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James A. MillerLike its affable narrator, Cion leisurely ambles from one episode to the next. As the various strands of the novel begin to coalesce, however, it becomes clearer that, in his capacity as a professional healer, Toloki has performed an important function for the Quigley family and, by extension, the larger society that continues to neglect the tangled web of its history. The sensibility through which Toloki refracts this story embodies the spirit of ubuntu—the term so frequently invoked by Archbishop Tutu and others during South Africa's Truth and Reconciliation hearings to denote "the universal bond of sharing that connected all humanity." In the end, Cion strongly suggests that ubuntu may well offer a way for America to confront the ghosts of its racial past.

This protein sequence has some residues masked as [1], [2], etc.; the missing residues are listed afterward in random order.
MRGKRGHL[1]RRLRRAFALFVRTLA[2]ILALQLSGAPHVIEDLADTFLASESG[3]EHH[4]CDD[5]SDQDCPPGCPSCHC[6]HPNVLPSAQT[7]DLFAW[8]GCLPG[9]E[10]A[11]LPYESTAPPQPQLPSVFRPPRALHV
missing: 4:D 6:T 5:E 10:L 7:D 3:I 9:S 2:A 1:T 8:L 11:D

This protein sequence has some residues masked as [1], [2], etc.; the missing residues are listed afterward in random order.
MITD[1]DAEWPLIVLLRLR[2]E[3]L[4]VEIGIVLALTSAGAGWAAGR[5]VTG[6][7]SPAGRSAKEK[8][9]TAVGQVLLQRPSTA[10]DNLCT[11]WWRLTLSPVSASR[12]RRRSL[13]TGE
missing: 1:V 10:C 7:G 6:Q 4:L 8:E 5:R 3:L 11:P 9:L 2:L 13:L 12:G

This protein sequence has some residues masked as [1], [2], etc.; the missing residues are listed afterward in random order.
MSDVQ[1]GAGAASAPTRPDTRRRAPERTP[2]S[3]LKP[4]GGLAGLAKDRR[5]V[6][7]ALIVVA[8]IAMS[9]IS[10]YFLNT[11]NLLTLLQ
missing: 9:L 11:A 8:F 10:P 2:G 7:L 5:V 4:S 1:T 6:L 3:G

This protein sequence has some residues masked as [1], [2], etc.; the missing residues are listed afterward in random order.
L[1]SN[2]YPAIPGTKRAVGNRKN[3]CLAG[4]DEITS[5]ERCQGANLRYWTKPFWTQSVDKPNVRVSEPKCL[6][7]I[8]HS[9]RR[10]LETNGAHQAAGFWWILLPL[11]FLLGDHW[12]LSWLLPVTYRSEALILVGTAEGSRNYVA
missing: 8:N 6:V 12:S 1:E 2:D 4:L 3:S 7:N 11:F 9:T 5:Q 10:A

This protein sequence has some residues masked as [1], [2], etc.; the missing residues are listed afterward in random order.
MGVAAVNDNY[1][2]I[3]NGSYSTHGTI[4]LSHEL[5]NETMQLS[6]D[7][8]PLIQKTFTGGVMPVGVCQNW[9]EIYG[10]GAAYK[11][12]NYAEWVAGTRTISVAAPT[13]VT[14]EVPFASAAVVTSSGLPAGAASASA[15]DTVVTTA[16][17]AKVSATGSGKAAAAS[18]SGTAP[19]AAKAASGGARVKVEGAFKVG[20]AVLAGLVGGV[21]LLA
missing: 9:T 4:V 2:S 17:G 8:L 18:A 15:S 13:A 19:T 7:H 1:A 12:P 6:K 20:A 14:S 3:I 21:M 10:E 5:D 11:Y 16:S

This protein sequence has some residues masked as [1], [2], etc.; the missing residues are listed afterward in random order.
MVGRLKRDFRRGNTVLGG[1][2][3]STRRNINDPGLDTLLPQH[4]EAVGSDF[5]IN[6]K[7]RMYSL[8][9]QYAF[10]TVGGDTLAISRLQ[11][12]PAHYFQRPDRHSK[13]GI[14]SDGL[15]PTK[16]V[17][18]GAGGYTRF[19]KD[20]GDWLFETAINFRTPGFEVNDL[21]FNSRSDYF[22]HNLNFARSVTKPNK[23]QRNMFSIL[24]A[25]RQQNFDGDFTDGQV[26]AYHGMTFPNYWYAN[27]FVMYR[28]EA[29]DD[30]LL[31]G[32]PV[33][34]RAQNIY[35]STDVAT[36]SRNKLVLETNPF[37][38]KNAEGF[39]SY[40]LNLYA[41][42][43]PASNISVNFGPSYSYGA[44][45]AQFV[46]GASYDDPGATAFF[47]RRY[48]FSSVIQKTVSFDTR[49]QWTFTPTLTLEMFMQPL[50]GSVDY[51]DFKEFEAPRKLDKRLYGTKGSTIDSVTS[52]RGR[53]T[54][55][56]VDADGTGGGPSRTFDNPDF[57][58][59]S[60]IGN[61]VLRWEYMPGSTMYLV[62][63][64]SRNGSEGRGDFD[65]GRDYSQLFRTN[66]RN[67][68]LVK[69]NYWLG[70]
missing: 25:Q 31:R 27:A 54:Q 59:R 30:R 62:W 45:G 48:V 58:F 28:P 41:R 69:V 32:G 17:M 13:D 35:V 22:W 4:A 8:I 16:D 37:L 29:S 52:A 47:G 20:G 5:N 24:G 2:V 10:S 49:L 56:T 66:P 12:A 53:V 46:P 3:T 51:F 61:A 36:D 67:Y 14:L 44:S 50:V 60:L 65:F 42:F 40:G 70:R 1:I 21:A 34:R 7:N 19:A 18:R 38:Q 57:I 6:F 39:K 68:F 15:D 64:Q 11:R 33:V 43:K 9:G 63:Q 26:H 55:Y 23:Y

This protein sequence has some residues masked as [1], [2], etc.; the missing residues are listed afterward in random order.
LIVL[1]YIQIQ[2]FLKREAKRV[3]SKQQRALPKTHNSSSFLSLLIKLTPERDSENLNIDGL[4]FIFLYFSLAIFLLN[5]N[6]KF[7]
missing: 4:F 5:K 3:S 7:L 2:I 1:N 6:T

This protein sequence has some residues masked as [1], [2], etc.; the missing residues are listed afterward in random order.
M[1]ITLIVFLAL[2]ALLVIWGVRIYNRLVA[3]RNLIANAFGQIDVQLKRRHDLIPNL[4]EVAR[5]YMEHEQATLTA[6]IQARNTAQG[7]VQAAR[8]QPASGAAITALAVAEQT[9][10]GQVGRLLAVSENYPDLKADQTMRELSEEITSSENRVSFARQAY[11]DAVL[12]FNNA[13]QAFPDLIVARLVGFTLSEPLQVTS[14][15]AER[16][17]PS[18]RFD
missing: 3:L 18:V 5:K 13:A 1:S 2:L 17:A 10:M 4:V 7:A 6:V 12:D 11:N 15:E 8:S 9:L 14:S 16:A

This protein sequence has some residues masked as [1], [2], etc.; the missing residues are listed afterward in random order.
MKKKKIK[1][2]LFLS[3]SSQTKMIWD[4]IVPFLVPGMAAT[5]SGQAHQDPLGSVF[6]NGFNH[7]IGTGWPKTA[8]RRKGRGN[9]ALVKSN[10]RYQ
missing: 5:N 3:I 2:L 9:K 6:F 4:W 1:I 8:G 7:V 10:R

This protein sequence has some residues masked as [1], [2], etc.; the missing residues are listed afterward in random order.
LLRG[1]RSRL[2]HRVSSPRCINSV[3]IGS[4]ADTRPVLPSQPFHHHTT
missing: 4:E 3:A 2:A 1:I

—The Washington Post